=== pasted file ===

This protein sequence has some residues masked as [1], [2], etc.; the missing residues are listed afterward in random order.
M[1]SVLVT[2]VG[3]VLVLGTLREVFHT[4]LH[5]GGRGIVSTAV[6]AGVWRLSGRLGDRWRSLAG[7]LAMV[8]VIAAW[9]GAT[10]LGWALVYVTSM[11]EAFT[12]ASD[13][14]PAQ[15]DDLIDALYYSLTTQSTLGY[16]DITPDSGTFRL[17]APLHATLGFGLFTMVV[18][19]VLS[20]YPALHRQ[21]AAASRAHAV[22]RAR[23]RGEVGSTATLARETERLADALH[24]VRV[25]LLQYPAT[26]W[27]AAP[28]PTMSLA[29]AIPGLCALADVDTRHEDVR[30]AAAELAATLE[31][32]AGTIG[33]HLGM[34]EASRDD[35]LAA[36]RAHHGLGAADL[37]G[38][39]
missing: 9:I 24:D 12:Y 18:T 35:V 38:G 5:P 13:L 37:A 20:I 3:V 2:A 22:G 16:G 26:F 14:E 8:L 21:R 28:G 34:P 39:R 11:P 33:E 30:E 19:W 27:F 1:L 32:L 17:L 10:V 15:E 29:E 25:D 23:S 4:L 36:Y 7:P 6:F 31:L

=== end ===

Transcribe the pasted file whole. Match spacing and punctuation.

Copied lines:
This protein sequence has some residues masked as [1], [2], etc.; the missing residues are listed afterward in random order.
M[1]SVLVT[2]VG[3]VLVLGTLREVFHT[4]LH[5]GGRGIVSTAV[6]AGVWRLSGRLGDRWRSLAG[7]LAMV[8]VIAAW[9]GAT[10]LGWALVYVTSM[11]EAFT[12]ASD[13][14]PAQ[15]DDLIDALYYSLTTQSTLGY[16]DITPDSGTFRL[17]APLHATLGFGLFTMVV[18][19]VLS[20]YPALHRQ[21]AAASRAHAV[22]RAR[23]RGEVGSTATLARETERLADALH[24]VRV[25]LLQYPAT[26]W[27]AAP[28]PTMSLA[29]AIPGLCALADVDTRHEDVR[30]AAAELAATLE[31][32]AGTIG[33]HLGM[34]EASRDD[35]LAA[36]RAHHGLGAADL[37]G[38][39]
missing: 9:I 24:D 12:Y 18:T 35:V 38:G 5:P 13:L 37:A 20:I 3:V 2:A 22:G 16:G 26:F 14:E 8:L 21:R 28:G 34:P 39:R 11:P 33:E 30:E 19:W 27:F 1:L 32:L 17:L 10:V 15:E 29:E 25:D 23:S 4:L 36:Y 7:P 6:F 31:L